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The Bryan Times – Court decision on county charter expected Wednesday

By RON OSBURN  |  July 16, 2019

Did the Williams County Board of Elections act within its authority in rejecting a county charter petition at its July 8 meeting. Or did the board overstep its authority?

The answer is expected sometime today and the decision could determine whether or not the county charter goes onto the November ballot.

After a 90-minute hearing in Williams County Common Pleas Court Tuesday, Judge J.T. Stelzer said he will make a decision before 4 p.m. today, as required by the Ohio Revised Code.

The Williams County Alliance has proposed a county charter as a way to oppose efforts by a Pioneer company to extract and sell water from the local aquifer to entities outside the county.

Though the Alliance collected more than enough signatures of registered voters to qualify for a vote on the November general election ballot, the elections board July 8 rejected the charter petition. Elections Director A.J. Nowaczyk ruled that based on his conversations with the board’s legal counsel — County Prosecutor Katie Zartman — and in his own opinion, language in the proposed charter issue exceeds the scope of the powers afforded to local governments by the state.

Derek S. Clinger, attorney with Columbus-based firm McTigue & Colombo LLC, which was brought in to assist Zartman, argued that according to previous case law, the petition failed on three main points, including that it exceeded the scope of the county’s authority as provided for by the state legislature.

Clinger also said the charter should be rejected because it fails to enumerate all the powers and duties of all county officials, and it fails to sufficiently set forth the county’s form of government.

Alliance attorney Terry Lodge argued the election board exceeded its powers in making its ruling and instead should have ruled only on whether there were enough signatures to qualify for the November ballot.

Lodge referenced previous case law in maintaining the election board “may not (rule) on the substance of the petition.”


Clinger on Tuesday also introduced eight affidavits from county elected officials submitted into the record prior to Tuesday morning’s hearing, with each giving reasons why the charter as proposed is “unclear, inconsistent and unworkable,” Clinger said.

For instance, he said county Recorder Patti Rockey pointed out the proposed charter failed to detail the many types of documents the county recorder is required by law to report, such as public notices, powers of attorney and plat dispositions.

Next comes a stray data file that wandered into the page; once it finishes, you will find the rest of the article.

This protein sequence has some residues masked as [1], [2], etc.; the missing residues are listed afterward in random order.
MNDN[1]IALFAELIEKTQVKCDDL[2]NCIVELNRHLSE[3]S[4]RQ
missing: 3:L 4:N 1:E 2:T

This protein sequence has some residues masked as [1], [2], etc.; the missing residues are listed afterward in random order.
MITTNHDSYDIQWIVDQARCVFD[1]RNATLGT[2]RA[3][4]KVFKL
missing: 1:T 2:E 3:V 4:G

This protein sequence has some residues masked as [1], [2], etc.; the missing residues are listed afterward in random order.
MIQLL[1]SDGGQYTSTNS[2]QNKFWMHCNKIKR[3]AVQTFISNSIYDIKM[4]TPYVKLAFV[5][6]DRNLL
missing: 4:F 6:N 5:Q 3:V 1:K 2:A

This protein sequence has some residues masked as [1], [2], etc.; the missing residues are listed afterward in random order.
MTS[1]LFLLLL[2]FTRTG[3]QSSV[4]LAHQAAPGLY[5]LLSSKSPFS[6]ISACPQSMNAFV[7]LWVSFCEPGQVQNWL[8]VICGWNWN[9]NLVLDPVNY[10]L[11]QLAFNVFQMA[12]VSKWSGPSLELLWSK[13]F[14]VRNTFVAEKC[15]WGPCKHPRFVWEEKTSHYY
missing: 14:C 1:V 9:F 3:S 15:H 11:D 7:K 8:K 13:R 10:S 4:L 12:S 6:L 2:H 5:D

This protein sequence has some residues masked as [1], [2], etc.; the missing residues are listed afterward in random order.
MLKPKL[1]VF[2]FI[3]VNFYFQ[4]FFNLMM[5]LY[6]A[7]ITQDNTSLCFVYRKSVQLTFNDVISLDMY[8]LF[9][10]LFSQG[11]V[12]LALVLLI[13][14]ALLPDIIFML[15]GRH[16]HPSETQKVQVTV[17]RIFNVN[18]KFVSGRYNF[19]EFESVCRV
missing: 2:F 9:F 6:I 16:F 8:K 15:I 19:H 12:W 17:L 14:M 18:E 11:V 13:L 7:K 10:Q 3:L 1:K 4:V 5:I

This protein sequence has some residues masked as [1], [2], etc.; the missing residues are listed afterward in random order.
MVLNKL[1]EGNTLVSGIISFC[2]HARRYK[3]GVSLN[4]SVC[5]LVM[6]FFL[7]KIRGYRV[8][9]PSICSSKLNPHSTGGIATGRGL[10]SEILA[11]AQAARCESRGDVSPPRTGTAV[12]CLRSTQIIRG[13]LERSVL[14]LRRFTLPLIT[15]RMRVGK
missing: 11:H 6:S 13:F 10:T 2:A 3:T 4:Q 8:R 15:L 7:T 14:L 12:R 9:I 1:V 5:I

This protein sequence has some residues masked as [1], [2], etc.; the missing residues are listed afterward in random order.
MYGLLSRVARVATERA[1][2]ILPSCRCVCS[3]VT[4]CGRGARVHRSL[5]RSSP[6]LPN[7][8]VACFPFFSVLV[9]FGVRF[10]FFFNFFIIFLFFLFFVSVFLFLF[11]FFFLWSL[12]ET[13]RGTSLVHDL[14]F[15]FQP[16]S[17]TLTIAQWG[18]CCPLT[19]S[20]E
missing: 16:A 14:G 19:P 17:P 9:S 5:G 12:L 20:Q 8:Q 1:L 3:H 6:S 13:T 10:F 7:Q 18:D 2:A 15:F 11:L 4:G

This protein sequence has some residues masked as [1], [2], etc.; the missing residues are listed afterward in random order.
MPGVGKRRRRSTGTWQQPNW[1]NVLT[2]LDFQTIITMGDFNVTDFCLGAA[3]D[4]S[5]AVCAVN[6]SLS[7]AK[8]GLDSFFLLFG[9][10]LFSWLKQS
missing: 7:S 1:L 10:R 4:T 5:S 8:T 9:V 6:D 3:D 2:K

Lodge called those arguments a “red herring,” saying the charter should be authorized by the elections board and placed on the ballot prior to being subject to a legal challenge.

“We believe the people want to maintain county offices within the parameters of the Ohio Revised Code, and pass the charter along with that, with provisions (to protect the aquifer),” Lodge said.

Stelzer’s decision also could have statewide ramifications.

The Williams County charter initiative is similar to other initiatives and charter home rule efforts attempted over the past several years in other counties and municipalities around the state — including, among others, Meigs, Athens and Portage counties, and the city of Medina.

To date, all of the efforts — many geared as a way to stop fracking in their county — have been stymied by local common pleas and state appellate courts, the Ohio Secretary of State’s office and/or the Ohio Legislature.

Zartman said she requested outside counsel because of the legal complexities and unsettled nature of petition law. And at one point Tuesday, as Stelzer sought clarification on Lodge’s references to past case law, he noted “there is a lot of (legal) confusion out there” on charter petition law.

Just two of Ohio’s 88 counties — Summit and Cuyahoga — are governed by “home rule” charters. The other 86 are statutorily governed.

If Stelzer rules against the election board, the charter petition would go to the Williams County Commissioners, who would need to pass a resolution before 4 p.m. today to put it to a public vote on the Nov. 6 general election ballot. In that event, Lodge said he filed a formal request that the commissioners be ready to meet prior to 4 p.m. today.

If Stelzer rules to uphold the election board’s decision rejecting the petition, the Alliance will appeal, Alliance organizer Sherry Fleming said.


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